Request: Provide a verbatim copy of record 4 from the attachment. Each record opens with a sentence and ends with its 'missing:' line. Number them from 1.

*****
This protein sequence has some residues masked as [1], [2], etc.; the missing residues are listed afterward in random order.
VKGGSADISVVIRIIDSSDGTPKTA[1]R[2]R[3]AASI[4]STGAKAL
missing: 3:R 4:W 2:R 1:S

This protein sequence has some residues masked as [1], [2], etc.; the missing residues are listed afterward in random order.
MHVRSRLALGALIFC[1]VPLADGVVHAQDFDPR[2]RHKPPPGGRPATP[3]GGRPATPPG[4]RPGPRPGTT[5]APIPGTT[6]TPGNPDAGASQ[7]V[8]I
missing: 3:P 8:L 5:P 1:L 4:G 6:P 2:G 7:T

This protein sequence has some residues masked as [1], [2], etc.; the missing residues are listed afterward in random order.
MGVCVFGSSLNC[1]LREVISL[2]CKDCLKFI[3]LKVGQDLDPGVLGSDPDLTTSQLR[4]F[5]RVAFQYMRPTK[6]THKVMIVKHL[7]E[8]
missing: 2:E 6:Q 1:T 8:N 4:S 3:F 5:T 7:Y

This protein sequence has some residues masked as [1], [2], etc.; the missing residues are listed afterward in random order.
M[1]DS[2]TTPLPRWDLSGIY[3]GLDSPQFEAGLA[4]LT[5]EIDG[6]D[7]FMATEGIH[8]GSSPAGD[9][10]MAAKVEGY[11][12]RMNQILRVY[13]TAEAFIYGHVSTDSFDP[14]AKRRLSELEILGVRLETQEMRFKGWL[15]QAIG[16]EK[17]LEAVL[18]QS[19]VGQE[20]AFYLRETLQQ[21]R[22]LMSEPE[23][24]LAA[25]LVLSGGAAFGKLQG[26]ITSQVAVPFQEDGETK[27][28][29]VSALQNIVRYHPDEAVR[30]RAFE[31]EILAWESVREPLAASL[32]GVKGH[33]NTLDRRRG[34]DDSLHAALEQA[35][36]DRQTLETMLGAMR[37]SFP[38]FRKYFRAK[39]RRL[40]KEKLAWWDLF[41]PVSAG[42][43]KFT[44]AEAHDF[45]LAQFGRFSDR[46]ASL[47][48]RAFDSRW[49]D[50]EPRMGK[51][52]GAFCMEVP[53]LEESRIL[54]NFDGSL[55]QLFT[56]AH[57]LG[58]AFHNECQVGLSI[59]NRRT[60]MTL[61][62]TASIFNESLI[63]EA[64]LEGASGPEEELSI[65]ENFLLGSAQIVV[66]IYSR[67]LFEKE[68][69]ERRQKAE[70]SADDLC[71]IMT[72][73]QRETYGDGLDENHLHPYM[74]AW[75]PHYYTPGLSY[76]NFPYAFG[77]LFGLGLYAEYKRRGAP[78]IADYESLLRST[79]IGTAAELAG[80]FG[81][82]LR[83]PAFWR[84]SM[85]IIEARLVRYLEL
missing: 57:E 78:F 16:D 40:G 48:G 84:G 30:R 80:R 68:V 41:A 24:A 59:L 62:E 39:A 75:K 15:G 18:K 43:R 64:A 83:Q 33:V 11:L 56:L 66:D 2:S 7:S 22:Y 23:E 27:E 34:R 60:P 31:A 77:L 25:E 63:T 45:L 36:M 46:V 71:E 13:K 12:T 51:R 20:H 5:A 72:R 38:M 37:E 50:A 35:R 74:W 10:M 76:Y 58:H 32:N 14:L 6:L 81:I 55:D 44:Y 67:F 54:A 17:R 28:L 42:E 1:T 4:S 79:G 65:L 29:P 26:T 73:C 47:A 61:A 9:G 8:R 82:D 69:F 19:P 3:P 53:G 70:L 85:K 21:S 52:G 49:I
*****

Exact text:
This protein sequence has some residues masked as [1], [2], etc.; the missing residues are listed afterward in random order.
M[1]DS[2]TTPLPRWDLSGIY[3]GLDSPQFEAGLA[4]LT[5]EIDG[6]D[7]FMATEGIH[8]GSSPAGD[9][10]MAAKVEGY[11][12]RMNQILRVY[13]TAEAFIYGHVSTDSFDP[14]AKRRLSELEILGVRLETQEMRFKGWL[15]QAIG[16]EK[17]LEAVL[18]QS[19]VGQE[20]AFYLRETLQQ[21]R[22]LMSEPE[23][24]LAA[25]LVLSGGAAFGKLQG[26]ITSQVAVPFQEDGETK[27][28][29]VSALQNIVRYHPDEAVR[30]RAFE[31]EILAWESVREPLAASL[32]GVKGH[33]NTLDRRRG[34]DDSLHAALEQA[35][36]DRQTLETMLGAMR[37]SFP[38]FRKYFRAK[39]RRL[40]KEKLAWWDLF[41]PVSAG[42][43]KFT[44]AEAHDF[45]LAQFGRFSDR[46]ASL[47][48]RAFDSRW[49]D[50]EPRMGK[51][52]GAFCMEVP[53]LEESRIL[54]NFDGSL[55]QLFT[56]AH[57]LG[58]AFHNECQVGLSI[59]NRRT[60]MTL[61][62]TASIFNESLI[63]EA[64]LEGASGPEEELSI[65]ENFLLGSAQIVV[66]IYSR[67]LFEKE[68][69]ERRQKAE[70]SADDLC[71]IMT[72][73]QRETYGDGLDENHLHPYM[74]AW[75]PHYYTPGLSY[76]NFPYAFG[77]LFGLGLYAEYKRRGAP[78]IADYESLLRST[79]IGTAAELAG[80]FG[81][82]LR[83]PAFWR[84]SM[85]IIEARLVRYLEL
missing: 57:E 78:F 16:D 40:G 48:G 84:G 30:R 80:R 68:V 41:A 24:A 59:L 62:E 39:A 75:K 15:G 18:K 43:R 64:A 83:Q 33:V 11:L 56:L 66:D 2:S 7:S 22:Y 23:E 27:E 34:R 60:P 31:A 77:L 25:E 63:T 45:L 36:M 46:V 71:E 13:K 12:T 51:R 20:H 5:A 72:R 38:M 37:E 50:A 35:R 74:W 10:M 76:Y 58:H 32:N 14:L 6:L 81:I 55:D 44:Y 67:F 54:A 17:R 28:L 42:E 1:T 4:S 79:G 65:L 29:P 26:T 73:C 47:A 61:A 9:G 8:R 82:D 69:F 19:P 3:P 53:G 70:L 85:K 21:S 52:G 49:I